This review was originally published in H-alt: Legendary Horror Stories.
Among the many good things about Motelx film festival is that, beyond all the cool horror cinema, is also a space open to other cultural expressions. Beyond movies, we can always expect workshops, new literary releases, thematic panels and other initiatives. Usually Saída de Emergência, an imprint specialized in fantastic fiction, releases a Lovecraftian work during the festival. This year’s choice was a superbly illustrated but nonetheless heavy issue of Call of Cthulhu, the iconic Lovecraft weird tale. This Lisbon horror film festival has also encouraged the publication of anthologies. From a couple of years ago I recall the Motelx Horror Stories anthology, which brought together dark tales written by Portuguese authors, as a good example of the Festival’s cultural impact beyond cinema and media.
Legendary Books, is a comics and other geek scenes that delight us so much shop in Lisbon. Recently, they brought to the Festival a small but well-stocked space. That’s something even more remarkable knowing that in recent years the portuguese Comic Con has been invading the Motelx timeline, taking place in the exact same days, attracting the public, media attention, shops and editors that set up shop at the Comic Con venues. The target audience for the Algés mega event is not exactly the same as the film festival’s (personally, I see Comic Con’s bet as less on the deep and knowledgeable Fandom, and more on the target audiences of pop cultural multimedia), but I suspect that it has consequences in the film festival’s partnerships and sponsorships. Legendary Books doesn’t follow the example of other stores and publishers, sticking with Motelx instead of trying to dispatch stock at the Comic Con. The public is the real winner. During the intervals between films we can go to the Legendary Books booth to fall into literary temptation. And more, because the store’s collection of geek stuff is always very good.
And this year, Legendary Books gave us this horror anthology. I don’t know if this edition was inspired by Motelx, or was a challenge from the festival’s organization. Maybe if I had gone to the zine’s launch event at the festival I would have answers to this question.
In this book, four pairs of writers and illustrators focus on terror as a theme. They do so without compassion for the reader, and with a keen sense of darkness. The results are four relentless stories, surprising in their corrosive humor, or dark aesthetic brilliance.
The anthology opens with André Oliveira’s Chicken Pit, which puts us on a greasy roadside barbecue frequented by the worst customers. The cook, a former convict, is on the verge of his short patience, and it takes just a spark to start using the cleaver, for other things than cutting the endless chickens tp the fryer. Pedro Cruz’ drawing style it does not always fit the story, which leads in a crescendo of tension into an explosion of eschatological violence.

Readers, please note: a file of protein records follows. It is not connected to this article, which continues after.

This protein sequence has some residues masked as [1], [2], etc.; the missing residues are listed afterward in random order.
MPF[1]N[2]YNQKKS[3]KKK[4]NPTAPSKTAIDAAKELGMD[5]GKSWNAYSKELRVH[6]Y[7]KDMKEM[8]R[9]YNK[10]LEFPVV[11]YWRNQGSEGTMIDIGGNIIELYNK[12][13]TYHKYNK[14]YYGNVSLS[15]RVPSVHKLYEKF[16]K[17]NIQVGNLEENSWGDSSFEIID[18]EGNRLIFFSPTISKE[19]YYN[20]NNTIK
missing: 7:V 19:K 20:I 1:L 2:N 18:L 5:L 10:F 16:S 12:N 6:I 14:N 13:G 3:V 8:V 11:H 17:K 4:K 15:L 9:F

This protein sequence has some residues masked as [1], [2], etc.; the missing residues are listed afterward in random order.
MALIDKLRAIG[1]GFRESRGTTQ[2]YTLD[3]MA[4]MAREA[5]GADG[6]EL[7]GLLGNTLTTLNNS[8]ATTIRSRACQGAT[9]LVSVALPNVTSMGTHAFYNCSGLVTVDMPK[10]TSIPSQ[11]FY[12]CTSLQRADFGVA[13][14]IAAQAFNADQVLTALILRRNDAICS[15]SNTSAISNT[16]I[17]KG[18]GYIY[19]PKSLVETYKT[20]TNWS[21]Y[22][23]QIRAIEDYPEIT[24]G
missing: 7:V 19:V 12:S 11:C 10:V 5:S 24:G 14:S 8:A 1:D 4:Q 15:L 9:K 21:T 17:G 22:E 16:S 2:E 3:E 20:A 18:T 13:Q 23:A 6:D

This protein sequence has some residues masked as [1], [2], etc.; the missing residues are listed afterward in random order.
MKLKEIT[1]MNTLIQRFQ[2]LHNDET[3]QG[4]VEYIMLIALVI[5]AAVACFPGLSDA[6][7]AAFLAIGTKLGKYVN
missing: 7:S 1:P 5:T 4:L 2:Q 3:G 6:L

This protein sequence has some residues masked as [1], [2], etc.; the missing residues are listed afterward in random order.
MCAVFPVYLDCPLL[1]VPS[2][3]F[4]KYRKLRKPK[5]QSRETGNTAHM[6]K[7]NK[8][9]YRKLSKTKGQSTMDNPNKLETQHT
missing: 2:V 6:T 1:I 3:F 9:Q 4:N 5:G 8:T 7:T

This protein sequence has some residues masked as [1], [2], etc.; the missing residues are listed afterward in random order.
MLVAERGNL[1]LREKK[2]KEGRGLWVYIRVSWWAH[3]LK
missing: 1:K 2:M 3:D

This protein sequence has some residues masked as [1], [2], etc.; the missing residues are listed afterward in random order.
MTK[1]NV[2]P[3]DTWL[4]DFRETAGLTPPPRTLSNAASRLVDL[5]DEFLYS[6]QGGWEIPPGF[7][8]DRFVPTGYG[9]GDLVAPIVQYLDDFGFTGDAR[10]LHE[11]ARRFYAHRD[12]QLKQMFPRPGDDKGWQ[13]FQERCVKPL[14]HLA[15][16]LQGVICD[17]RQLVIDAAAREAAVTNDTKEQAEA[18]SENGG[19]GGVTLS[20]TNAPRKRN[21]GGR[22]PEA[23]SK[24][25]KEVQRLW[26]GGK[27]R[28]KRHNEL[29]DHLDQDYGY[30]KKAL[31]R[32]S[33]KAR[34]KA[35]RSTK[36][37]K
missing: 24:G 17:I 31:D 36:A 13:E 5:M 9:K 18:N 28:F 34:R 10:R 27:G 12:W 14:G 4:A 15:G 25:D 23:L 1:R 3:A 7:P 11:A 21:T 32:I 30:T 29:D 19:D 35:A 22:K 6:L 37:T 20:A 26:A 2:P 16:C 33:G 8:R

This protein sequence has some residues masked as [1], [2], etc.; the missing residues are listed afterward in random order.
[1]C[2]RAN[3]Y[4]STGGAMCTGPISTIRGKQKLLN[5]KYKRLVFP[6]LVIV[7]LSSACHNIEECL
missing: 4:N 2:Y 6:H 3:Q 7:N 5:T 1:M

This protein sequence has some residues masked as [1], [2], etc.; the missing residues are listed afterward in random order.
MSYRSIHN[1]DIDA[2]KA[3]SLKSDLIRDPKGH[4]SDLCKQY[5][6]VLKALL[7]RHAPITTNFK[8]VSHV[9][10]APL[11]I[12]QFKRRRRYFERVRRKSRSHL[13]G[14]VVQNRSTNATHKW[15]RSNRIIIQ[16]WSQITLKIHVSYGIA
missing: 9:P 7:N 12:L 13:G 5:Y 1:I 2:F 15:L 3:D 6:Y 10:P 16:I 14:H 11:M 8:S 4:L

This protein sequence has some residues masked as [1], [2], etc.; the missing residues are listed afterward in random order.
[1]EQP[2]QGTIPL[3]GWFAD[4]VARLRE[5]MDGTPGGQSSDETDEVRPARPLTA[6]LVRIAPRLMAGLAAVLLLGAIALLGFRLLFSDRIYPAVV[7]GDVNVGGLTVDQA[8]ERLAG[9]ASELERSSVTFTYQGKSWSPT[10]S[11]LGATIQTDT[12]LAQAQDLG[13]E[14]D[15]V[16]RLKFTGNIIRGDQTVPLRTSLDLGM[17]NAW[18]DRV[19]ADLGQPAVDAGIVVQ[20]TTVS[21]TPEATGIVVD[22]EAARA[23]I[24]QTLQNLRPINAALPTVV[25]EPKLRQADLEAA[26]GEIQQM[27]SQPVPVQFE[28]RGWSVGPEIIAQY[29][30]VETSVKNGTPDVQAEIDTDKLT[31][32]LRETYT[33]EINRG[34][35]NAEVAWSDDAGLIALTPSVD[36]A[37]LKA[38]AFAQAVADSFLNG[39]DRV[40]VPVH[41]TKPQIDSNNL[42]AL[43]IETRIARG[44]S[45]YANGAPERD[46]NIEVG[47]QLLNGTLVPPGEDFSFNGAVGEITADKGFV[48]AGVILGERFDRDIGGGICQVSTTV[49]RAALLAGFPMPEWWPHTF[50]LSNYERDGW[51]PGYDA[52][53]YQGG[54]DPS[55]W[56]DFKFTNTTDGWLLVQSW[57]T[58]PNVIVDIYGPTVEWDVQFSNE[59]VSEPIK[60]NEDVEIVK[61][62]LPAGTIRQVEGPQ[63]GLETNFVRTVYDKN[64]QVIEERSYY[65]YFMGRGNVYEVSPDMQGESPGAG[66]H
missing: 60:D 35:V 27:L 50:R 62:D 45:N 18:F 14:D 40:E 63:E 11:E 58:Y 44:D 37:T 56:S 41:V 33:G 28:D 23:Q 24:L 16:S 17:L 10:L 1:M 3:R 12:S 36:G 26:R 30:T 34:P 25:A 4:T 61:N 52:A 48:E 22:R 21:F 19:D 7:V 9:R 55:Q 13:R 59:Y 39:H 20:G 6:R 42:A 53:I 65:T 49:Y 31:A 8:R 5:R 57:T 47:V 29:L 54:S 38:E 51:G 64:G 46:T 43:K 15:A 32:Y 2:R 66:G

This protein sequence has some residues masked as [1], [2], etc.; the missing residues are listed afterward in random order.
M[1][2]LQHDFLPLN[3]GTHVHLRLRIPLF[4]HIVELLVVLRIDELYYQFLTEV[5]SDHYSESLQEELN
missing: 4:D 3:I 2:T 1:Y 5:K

The next story, Fails From The Creep, has caustic tone of humor. The pair of anonymous authors sign a story that references heavily the iconography of the classic comic Tales From The Crypt. The story revisits classic mythological monsters with modern counterparts. Hair-allergic werewolves, wild vampires, or puritanical succubus are some of the revised creatures. The mermaids tale might land the authors in a fatwa, or court case. Ends with the worst of monsters, which I won’t tell you which is.
If the first two stories are essentially about humor, the anthology blooms with the last two, both narratively and graphically. In Us, written by Nuno Duarte, a young woman is unable to leave the refuge of a house progressively decrepit, haunted by a shadow that never leaves her. This story comes alive with fabulous illustrations by Rita Alfaiate, giving it a gothic twist, simultaneously Gorey-like and whimsical.
The anthology ends with Epitaph. The duo of authors Tiago Cruz and Inês Garcia took me, as a reader, by storm with their phenomenal book SINtra. Here the style is more poetic, but what stands out is the violent graphic work, heavy and sharp as the best horror can be.
I called Legendary Horror Stories an anthology, but the issue is more fanzine. It ends with an heartfelt tribute to a striking name of the Portuguese comic scene. Geraldes Lino was, essentially, our Forry J. Ackerman. Over the decades, his work as a fan and active supporter of young artists was tremendous. He left us this year to that great comic book library in the sky. This anthological fanzine honors Geraldes Lino memory by publishing Juan Cavia’s heartfelt elegiac portrait..
This fanzine was one of the best companies for this edition of Motelx. Perfect for reading on the balcony of S. Jorge Cinema, while tasting a cold spirited drink of choice to lessen the oppressive heat of this September. The icy breath of this anthological fanzine is complemented by an Easter egg that I can’t resist spoiling giving you a good reason to try using a cleaver on me in ways learnt while watching this festival filmes). There is a common graphic element to all stories. All of them include a visual reference to the bloody eye that is Legendary Comics brand image.